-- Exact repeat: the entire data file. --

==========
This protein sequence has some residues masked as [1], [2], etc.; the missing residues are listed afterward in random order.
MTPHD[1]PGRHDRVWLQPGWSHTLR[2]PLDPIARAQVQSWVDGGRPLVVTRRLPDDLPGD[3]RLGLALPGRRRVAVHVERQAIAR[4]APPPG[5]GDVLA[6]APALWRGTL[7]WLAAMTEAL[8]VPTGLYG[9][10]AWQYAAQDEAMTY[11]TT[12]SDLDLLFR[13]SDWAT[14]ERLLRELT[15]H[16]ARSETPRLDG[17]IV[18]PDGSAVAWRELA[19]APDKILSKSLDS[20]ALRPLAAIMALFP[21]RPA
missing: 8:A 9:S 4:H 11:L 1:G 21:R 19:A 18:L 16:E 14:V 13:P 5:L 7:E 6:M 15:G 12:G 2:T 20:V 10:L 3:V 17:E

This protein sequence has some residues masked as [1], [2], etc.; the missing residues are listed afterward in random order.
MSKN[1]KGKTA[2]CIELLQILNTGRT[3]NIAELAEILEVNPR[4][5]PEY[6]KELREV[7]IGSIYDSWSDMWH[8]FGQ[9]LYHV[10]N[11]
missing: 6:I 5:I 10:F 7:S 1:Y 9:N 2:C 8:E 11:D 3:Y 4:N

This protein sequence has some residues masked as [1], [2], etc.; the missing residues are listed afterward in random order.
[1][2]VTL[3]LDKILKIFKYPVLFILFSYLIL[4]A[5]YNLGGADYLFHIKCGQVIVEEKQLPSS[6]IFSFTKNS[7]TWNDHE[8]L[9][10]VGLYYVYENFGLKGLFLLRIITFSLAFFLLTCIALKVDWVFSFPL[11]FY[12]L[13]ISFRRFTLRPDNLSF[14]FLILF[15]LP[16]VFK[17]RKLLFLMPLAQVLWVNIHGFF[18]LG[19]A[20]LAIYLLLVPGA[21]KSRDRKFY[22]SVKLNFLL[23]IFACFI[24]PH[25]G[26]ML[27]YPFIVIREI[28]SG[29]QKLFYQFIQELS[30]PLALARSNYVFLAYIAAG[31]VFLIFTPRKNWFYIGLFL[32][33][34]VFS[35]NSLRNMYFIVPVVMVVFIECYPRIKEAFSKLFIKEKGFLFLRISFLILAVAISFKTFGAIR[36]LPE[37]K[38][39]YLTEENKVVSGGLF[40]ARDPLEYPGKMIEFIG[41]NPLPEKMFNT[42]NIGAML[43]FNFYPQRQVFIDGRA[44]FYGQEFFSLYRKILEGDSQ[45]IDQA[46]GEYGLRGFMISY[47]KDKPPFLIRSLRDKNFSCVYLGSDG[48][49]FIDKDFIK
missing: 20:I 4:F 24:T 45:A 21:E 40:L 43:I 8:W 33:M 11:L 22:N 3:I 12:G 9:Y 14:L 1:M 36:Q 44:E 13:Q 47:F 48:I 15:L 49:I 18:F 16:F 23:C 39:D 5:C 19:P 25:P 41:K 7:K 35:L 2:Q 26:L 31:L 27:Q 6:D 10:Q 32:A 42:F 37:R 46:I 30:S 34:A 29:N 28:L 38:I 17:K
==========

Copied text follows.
This protein sequence has some residues masked as [1], [2], etc.; the missing residues are listed afterward in random order.
MTPHD[1]PGRHDRVWLQPGWSHTLR[2]PLDPIARAQVQSWVDGGRPLVVTRRLPDDLPGD[3]RLGLALPGRRRVAVHVERQAIAR[4]APPPG[5]GDVLA[6]APALWRGTL[7]WLAAMTEAL[8]VPTGLYG[9][10]AWQYAAQDEAMTY[11]TT[12]SDLDLLFR[13]SDWAT[14]ERLLRELT[15]H[16]ARSETPRLDG[17]IV[18]PDGSAVAWRELA[19]APDKILSKSLDS[20]ALRPLAAIMALFP[21]RPA
missing: 8:A 9:S 4:H 11:L 1:G 21:R 19:A 18:L 16:E 14:V 13:P 5:L 7:E 6:M 15:G 12:G 2:T 20:V 10:L 3:V 17:E

This protein sequence has some residues masked as [1], [2], etc.; the missing residues are listed afterward in random order.
MSKN[1]KGKTA[2]CIELLQILNTGRT[3]NIAELAEILEVNPR[4][5]PEY[6]KELREV[7]IGSIYDSWSDMWH[8]FGQ[9]LYHV[10]N[11]
missing: 6:I 5:I 10:F 7:S 1:Y 9:N 2:C 8:E 11:D 3:Y 4:N

This protein sequence has some residues masked as [1], [2], etc.; the missing residues are listed afterward in random order.
[1][2]VTL[3]LDKILKIFKYPVLFILFSYLIL[4]A[5]YNLGGADYLFHIKCGQVIVEEKQLPSS[6]IFSFTKNS[7]TWNDHE[8]L[9][10]VGLYYVYENFGLKGLFLLRIITFSLAFFLLTCIALKVDWVFSFPL[11]FY[12]L[13]ISFRRFTLRPDNLSF[14]FLILF[15]LP[16]VFK[17]RKLLFLMPLAQVLWVNIHGFF[18]LG[19]A[20]LAIYLLLVPGA[21]KSRDRKFY[22]SVKLNFLL[23]IFACFI[24]PH[25]G[26]ML[27]YPFIVIREI[28]SG[29]QKLFYQFIQELS[30]PLALARSNYVFLAYIAAG[31]VFLIFTPRKNWFYIGLFL[32][33][34]VFS[35]NSLRNMYFIVPVVMVVFIECYPRIKEAFSKLFIKEKGFLFLRISFLILAVAISFKTFGAIR[36]LPE[37]K[38][39]YLTEENKVVSGGLF[40]ARDPLEYPGKMIEFIG[41]NPLPEKMFNT[42]NIGAML[43]FNFYPQRQVFIDGRA[44]FYGQEFFSLYRKILEGDSQ[45]IDQA[46]GEYGLRGFMISY[47]KDKPPFLIRSLRDKNFSCVYLGSDG[48][49]FIDKDFIK
missing: 20:I 4:F 24:T 45:A 21:E 40:L 43:I 8:W 33:M 11:L 22:N 3:I 12:G 9:Y 14:L 1:M 36:Q 44:E 13:Q 47:F 48:I 15:L 49:I 18:F 16:F 23:C 39:D 5:C 19:P 25:P 41:K 7:K 35:L 2:Q 26:L 31:L 27:Q 6:D 10:Q 32:A 42:F 37:R 46:I 30:S 34:A 29:N 28:L 38:I 17:K